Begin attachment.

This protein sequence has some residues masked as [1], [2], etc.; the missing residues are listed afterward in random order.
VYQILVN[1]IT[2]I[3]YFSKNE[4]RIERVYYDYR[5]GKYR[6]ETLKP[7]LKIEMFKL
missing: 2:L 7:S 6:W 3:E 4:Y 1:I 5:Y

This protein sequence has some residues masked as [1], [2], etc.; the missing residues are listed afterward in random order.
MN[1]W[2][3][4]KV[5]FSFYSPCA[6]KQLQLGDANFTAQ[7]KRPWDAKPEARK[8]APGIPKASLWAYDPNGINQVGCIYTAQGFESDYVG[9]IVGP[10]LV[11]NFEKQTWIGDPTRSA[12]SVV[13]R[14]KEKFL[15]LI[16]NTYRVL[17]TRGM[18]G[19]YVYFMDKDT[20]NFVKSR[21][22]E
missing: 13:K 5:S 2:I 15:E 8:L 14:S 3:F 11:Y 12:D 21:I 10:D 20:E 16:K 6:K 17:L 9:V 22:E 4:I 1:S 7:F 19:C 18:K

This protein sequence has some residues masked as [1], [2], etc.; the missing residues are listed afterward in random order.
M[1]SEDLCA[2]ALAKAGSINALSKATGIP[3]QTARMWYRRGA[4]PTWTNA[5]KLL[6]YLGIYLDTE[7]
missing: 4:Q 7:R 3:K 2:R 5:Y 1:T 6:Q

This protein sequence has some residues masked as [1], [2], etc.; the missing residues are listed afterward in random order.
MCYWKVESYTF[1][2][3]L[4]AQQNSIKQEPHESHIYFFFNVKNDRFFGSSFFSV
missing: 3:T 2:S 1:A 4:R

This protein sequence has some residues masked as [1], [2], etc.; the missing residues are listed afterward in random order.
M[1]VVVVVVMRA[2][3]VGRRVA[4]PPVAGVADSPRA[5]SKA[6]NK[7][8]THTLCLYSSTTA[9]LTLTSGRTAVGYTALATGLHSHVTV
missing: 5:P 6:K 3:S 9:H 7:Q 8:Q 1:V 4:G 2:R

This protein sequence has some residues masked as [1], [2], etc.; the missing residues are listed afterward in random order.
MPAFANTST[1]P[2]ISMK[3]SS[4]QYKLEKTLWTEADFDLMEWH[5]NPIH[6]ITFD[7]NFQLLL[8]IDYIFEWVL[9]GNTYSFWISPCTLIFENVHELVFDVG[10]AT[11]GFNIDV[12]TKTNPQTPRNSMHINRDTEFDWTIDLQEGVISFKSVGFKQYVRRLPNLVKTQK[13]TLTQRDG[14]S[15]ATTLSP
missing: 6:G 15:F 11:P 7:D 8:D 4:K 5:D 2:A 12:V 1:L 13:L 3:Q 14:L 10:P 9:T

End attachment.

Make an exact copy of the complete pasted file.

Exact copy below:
This protein sequence has some residues masked as [1], [2], etc.; the missing residues are listed afterward in random order.
VYQILVN[1]IT[2]I[3]YFSKNE[4]RIERVYYDYR[5]GKYR[6]ETLKP[7]LKIEMFKL
missing: 2:L 7:S 6:W 3:E 4:Y 1:I 5:Y

This protein sequence has some residues masked as [1], [2], etc.; the missing residues are listed afterward in random order.
MN[1]W[2][3][4]KV[5]FSFYSPCA[6]KQLQLGDANFTAQ[7]KRPWDAKPEARK[8]APGIPKASLWAYDPNGINQVGCIYTAQGFESDYVG[9]IVGP[10]LV[11]NFEKQTWIGDPTRSA[12]SVV[13]R[14]KEKFL[15]LI[16]NTYRVL[17]TRGM[18]G[19]YVYFMDKDT[20]NFVKSR[21][22]E
missing: 13:K 5:S 2:I 15:E 8:L 14:S 3:F 11:Y 12:D 21:I 10:D 20:E 16:K 6:K 17:L 9:V 22:E 4:I 1:S 7:F 19:C 18:K

This protein sequence has some residues masked as [1], [2], etc.; the missing residues are listed afterward in random order.
M[1]SEDLCA[2]ALAKAGSINALSKATGIP[3]QTARMWYRRGA[4]PTWTNA[5]KLL[6]YLGIYLDTE[7]
missing: 4:Q 7:R 3:K 2:R 5:Y 1:T 6:Q

This protein sequence has some residues masked as [1], [2], etc.; the missing residues are listed afterward in random order.
MCYWKVESYTF[1][2][3]L[4]AQQNSIKQEPHESHIYFFFNVKNDRFFGSSFFSV
missing: 3:T 2:S 1:A 4:R

This protein sequence has some residues masked as [1], [2], etc.; the missing residues are listed afterward in random order.
M[1]VVVVVVMRA[2][3]VGRRVA[4]PPVAGVADSPRA[5]SKA[6]NK[7][8]THTLCLYSSTTA[9]LTLTSGRTAVGYTALATGLHSHVTV
missing: 5:P 6:K 3:S 9:H 7:Q 8:Q 1:V 4:G 2:R

This protein sequence has some residues masked as [1], [2], etc.; the missing residues are listed afterward in random order.
MPAFANTST[1]P[2]ISMK[3]SS[4]QYKLEKTLWTEADFDLMEWH[5]NPIH[6]ITFD[7]NFQLLL[8]IDYIFEWVL[9]GNTYSFWISPCTLIFENVHELVFDVG[10]AT[11]GFNIDV[12]TKTNPQTPRNSMHINRDTEFDWTIDLQEGVISFKSVGFKQYVRRLPNLVKTQK[13]TLTQRDG[14]S[15]ATTLSP
missing: 6:G 15:F 11:P 7:D 8:D 4:K 5:D 2:A 12:V 1:L 13:L 3:Q 14:L 10:P 9:T